Elizabeth: Friday Story Time and Sprints

Happy “NaNo-is-just-about-over” Day.  I don’t know about you, but it is often the day that I do a search-and-replace in my manuscript to spell out all of the contractions I’ve used, just for those few extra words needed to put me over the finish line.

Just me?

Ah well, it’s all a process.  If you’ve been NaNo-ing, congratulations; whatever your final word count is and how ever you got there.  As long as there was writing involved, I’m pretty sure that counts as a win.

In between working, writing, reading, and – to be honest – a fair amount of staring off into space, I’ve been cooking and baking and slowly putting out the holiday decorations.  It feels a little early, but I know the time will rush by when I’m not looking, so I figure early is better than late.  No Christmas tree yet though.  Not only is it still a bit early for that, but all of the neighborhood tree lots seem to have disappeared – victims of building that’s going on in the area.  I’ll have to do some searching this weekend, otherwise all those strings of lights and boxes of ornaments are going to look pretty strange just piled up on the table.

But that’s a problem for another day.  Today’s goal is to get some words on the page (and not just blog post words).  We’ve been having rainy weather that’s perfect for curling up on the couch and being creative.  Before I tackle my WIP though, I think I’ll give today’s story prompt a try.

Care to join me?

For those of you working away on a story (whether a first draft or a polished version on its way to publication), we’d love to hear a bit – whether it’s a scene, a paragraph, or even a phrase that you are especially pleased with and would like to share.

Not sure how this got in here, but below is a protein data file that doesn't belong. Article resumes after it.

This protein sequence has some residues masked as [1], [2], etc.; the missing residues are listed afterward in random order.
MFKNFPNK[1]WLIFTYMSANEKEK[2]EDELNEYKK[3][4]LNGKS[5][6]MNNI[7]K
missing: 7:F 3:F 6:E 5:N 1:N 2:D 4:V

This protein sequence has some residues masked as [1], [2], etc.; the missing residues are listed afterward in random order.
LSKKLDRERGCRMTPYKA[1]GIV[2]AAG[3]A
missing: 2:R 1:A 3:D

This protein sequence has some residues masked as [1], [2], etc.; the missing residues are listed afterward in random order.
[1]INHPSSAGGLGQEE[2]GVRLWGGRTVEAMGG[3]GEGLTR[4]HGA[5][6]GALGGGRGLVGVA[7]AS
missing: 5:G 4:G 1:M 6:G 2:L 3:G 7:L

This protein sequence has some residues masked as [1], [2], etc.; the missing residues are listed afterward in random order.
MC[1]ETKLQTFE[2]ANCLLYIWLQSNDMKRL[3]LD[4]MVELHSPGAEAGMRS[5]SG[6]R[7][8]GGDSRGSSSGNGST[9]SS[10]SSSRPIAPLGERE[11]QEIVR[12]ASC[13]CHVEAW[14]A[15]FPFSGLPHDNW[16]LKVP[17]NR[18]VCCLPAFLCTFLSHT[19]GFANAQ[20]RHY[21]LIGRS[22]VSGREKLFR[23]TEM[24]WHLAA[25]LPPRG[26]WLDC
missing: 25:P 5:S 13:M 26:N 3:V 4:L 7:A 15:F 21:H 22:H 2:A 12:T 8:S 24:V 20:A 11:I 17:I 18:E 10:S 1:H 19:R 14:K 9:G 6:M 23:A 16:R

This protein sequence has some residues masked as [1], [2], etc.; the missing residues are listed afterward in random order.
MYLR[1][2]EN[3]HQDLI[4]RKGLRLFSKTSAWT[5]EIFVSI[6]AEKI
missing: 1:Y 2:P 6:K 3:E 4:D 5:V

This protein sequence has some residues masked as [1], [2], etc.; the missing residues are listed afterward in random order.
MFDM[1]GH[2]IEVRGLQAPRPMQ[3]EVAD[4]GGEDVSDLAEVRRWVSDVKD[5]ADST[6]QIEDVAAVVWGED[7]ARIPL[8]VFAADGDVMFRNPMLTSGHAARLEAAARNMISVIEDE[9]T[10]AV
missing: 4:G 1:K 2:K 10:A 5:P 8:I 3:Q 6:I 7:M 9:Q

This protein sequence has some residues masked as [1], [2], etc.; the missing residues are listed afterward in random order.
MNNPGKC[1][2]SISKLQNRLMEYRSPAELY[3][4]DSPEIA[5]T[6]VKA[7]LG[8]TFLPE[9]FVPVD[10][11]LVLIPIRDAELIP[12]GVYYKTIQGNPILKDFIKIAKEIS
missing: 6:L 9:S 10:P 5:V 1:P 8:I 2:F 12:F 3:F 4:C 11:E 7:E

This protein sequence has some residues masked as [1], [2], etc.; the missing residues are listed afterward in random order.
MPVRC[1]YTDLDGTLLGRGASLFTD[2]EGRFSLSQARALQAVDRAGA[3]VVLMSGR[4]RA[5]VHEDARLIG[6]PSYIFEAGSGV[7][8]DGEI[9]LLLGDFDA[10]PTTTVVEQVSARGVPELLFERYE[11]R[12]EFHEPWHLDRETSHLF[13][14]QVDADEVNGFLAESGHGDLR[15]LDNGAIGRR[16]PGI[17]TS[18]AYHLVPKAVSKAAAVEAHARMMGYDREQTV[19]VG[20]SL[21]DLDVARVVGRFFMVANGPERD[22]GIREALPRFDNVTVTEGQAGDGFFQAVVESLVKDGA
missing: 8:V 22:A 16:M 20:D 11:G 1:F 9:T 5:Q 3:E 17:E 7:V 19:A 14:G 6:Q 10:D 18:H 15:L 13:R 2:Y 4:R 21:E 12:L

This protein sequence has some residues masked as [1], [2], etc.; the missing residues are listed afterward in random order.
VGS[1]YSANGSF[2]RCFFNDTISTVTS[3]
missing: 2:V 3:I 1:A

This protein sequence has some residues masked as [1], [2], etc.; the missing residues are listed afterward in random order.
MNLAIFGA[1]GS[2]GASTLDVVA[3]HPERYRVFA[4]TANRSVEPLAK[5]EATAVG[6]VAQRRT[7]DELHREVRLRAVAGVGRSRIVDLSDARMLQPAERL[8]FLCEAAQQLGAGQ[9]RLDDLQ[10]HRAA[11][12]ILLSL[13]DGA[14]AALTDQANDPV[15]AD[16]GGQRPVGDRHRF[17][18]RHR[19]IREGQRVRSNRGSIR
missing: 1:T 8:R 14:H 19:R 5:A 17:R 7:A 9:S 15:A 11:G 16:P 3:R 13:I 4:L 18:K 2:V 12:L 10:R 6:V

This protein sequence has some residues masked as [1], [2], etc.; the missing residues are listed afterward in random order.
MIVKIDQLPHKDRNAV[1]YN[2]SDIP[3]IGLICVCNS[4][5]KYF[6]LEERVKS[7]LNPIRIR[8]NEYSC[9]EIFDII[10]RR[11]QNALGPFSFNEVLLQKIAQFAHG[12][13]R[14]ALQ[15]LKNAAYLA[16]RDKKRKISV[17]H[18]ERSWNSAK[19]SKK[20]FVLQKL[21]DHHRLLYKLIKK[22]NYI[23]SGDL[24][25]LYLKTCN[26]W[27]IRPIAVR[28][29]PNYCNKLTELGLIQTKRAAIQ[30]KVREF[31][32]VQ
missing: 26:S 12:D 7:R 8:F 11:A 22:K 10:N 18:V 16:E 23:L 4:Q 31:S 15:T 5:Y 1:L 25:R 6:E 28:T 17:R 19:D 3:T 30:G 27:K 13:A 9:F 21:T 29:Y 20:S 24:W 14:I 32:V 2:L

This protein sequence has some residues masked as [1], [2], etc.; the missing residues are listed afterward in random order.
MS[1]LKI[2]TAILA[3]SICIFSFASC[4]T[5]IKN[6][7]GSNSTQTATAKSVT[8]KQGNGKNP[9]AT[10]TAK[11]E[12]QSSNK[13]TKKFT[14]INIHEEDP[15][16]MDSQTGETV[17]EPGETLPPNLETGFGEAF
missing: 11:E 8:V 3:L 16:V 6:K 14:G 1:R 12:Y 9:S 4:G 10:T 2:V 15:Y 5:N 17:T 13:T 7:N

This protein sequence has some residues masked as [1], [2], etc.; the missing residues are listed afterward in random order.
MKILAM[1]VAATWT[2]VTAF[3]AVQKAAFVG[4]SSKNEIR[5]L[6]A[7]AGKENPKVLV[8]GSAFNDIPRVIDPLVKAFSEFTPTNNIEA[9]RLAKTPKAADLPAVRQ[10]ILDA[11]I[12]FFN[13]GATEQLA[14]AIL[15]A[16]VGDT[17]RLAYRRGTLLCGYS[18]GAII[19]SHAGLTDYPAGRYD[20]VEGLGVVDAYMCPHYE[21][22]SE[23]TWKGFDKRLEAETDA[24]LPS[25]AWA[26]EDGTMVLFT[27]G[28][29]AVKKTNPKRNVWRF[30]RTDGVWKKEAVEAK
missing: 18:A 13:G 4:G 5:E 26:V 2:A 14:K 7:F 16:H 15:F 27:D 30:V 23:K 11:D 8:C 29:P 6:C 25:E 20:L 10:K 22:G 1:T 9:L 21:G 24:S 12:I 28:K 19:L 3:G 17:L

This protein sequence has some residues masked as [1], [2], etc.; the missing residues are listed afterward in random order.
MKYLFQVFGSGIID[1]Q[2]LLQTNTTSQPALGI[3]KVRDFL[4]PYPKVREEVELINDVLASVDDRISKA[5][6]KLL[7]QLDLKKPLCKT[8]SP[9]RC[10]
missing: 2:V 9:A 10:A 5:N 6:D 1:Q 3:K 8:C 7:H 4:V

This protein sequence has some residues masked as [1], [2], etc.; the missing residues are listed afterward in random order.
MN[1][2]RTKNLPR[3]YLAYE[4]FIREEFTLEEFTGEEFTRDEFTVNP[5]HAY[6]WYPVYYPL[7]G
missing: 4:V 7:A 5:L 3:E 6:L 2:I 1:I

If you don’t have a story in progress, or just want to work on something new, maybe today’s writing prompt will catch your creative fancy.  Thanks to all who have been playing along – keep those stories coming.

Ready?

Here we go:

“No one expected what happened the holiday gift exchange party.”

Feel free to include any (or all) of the following random words:

angel                    paper                drown                  pistol

jade                      neurotic            imaginary            crust

grasshopper        frantic               fearless                sponge

booze                   famous             moonbeam          wig

Whether you’re sharing a bit of your current work or writing something fresh based on the writing prompt, we hope you’ll join us for today’s Story Time.

Happy writing to all!

6 thoughts on “Elizabeth: Friday Story Time and Sprints

  1. I couldn’t work in “sponge.” I really wanted to make a SpongeBob SquarePants joke, but it just didn’t work. 🙂

    The Holiday Party

    Ambrosia Archer balanced fearlessly on the ladder, determined to finish hanging the stupid paper chains across the stupid cafeteria as the stupid organizing committee had stupidly decided. She’d been stuck with the holiday party decorating chore at the weekly meeting when Veronica, the company’s most famous suckup and boss’s angel, had nominated her. And of course, everyone else had been quick to approve.

    As she stretched to pin the garland to the ceiling, the paper chain broke at the weakest link, a narrow gold band that was faded and thin with reuse. Ambrosia grabbed the end before it fluttered to the floor where she’d have to retrieve it, stuck some tape on the torn paper, and pinned the end to the corner. There. That should hold until the party was over, because it was due to start in fifteen minutes.

    Ambrosia hated the holiday party and attended only because the bosses basically held a pistol to everyone’s head. They used the party to hand out the annual bonus checks, and if she wanted to get hers before the holidays, when she needed it the most, she had to show up. No matter how much she resented it.

    After the first event, she’d thought to bring a thermos of grasshoppers, the ice cream drink liberally laced with shots of life-saving booze. Her concoction improved the party by a lot and made her some friends at the company, too, particularly among the maintenance crew.